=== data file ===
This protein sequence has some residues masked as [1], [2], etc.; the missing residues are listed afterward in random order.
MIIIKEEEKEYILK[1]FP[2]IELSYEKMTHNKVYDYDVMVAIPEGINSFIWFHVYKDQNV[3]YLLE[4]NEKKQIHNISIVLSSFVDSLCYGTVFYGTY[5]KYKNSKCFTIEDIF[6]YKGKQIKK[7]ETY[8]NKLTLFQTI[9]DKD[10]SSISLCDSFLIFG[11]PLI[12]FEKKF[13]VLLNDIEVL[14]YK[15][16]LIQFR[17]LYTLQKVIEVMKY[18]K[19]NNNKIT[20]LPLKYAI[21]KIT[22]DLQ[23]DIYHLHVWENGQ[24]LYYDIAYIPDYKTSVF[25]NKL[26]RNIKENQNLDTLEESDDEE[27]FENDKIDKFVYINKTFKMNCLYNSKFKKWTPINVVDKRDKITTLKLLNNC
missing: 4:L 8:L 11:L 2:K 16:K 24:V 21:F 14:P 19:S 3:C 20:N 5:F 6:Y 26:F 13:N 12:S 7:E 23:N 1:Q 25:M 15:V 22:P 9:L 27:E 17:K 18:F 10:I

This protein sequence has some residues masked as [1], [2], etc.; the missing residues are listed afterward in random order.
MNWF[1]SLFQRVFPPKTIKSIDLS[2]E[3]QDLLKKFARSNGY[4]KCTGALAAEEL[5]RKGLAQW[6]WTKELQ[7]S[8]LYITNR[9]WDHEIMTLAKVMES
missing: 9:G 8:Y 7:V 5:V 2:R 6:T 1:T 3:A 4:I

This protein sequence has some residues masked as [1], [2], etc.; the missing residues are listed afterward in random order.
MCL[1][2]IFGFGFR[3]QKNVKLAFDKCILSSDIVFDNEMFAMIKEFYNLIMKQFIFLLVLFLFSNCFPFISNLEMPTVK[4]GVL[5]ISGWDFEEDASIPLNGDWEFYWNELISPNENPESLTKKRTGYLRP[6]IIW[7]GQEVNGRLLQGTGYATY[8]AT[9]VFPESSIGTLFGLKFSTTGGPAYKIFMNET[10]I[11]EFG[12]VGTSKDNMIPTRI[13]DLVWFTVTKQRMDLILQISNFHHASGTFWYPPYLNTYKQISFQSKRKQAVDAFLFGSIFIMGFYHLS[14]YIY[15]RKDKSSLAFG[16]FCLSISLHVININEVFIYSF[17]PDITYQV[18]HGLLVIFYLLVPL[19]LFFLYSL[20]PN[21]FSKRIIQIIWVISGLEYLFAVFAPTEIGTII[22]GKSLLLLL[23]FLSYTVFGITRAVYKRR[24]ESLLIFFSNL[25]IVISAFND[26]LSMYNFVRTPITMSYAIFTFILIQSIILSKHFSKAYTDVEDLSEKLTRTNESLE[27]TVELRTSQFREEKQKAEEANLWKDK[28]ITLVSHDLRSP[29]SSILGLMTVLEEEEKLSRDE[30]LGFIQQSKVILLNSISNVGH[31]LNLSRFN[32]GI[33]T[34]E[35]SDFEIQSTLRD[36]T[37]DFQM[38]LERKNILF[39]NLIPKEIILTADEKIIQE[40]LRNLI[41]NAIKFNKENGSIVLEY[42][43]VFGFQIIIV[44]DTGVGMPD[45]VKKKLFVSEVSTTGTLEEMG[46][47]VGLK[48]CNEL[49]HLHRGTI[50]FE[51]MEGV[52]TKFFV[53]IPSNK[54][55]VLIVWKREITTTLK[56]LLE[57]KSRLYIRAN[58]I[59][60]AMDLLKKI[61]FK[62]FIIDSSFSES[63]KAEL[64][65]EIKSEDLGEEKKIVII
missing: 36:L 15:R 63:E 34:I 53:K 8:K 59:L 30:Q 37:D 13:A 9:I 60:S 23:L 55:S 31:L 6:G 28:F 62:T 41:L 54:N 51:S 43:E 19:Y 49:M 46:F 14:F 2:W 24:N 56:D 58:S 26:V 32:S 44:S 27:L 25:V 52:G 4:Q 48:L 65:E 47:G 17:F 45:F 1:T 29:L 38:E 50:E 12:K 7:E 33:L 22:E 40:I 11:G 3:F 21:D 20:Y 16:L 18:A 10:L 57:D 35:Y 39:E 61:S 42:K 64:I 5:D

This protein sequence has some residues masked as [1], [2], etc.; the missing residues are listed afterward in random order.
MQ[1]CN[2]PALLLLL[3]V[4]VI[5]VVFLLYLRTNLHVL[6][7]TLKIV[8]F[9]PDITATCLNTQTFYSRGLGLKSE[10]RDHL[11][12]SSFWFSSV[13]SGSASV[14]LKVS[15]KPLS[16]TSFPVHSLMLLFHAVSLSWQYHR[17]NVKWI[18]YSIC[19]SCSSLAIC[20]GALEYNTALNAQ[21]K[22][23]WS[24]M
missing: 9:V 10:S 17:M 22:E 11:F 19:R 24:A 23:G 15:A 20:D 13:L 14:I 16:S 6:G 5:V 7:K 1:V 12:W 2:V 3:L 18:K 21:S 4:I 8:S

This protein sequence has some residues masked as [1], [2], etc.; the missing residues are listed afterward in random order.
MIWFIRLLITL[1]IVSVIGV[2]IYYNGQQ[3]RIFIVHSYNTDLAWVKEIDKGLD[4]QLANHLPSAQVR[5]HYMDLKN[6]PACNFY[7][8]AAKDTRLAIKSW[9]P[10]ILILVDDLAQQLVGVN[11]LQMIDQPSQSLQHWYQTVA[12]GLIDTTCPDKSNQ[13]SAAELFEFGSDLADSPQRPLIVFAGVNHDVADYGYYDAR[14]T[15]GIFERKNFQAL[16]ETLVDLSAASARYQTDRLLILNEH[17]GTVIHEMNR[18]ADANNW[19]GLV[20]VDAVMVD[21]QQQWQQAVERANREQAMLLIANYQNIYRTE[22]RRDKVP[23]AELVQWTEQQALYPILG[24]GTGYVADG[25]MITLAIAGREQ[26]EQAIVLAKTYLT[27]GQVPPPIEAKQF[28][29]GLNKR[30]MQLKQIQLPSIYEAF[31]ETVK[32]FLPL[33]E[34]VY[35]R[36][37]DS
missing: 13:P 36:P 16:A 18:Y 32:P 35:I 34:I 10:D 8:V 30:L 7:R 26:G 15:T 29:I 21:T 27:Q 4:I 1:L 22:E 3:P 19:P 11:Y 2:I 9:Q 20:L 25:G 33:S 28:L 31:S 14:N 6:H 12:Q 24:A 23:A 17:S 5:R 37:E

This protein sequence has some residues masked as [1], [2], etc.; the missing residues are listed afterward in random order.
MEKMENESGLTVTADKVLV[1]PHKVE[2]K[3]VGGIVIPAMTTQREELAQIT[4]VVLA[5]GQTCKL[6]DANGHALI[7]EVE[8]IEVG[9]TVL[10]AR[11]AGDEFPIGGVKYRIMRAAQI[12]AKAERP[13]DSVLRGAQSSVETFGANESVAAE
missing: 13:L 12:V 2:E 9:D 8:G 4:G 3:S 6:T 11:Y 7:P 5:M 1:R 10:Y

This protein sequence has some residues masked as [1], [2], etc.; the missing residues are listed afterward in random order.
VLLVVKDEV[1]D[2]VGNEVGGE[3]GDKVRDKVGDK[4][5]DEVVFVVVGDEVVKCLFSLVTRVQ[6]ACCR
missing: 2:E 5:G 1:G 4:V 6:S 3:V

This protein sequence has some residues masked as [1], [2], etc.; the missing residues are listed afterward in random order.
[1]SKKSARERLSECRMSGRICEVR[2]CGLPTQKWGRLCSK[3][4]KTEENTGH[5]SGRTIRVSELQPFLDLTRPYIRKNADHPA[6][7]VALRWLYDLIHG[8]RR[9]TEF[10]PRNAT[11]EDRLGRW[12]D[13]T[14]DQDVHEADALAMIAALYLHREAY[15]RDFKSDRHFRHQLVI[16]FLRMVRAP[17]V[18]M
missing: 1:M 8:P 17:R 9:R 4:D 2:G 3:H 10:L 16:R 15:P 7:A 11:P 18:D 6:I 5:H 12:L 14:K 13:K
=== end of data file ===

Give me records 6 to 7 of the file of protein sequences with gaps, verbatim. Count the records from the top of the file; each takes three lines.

This protein sequence has some residues masked as [1], [2], etc.; the missing residues are listed afterward in random order.
MEKMENESGLTVTADKVLV[1]PHKVE[2]K[3]VGGIVIPAMTTQREELAQIT[4]VVLA[5]GQTCKL[6]DANGHALI[7]EVE[8]IEVG[9]TVL[10]AR[11]AGDEFPIGGVKYRIMRAAQI[12]AKAERP[13]DSVLRGAQSSVETFGANESVAAE
missing: 13:L 12:V 2:E 9:D 8:G 4:G 3:S 6:T 11:Y 7:P 5:M 1:R 10:Y

This protein sequence has some residues masked as [1], [2], etc.; the missing residues are listed afterward in random order.
VLLVVKDEV[1]D[2]VGNEVGGE[3]GDKVRDKVGDK[4][5]DEVVFVVVGDEVVKCLFSLVTRVQ[6]ACCR
missing: 2:E 5:G 1:G 4:V 6:S 3:V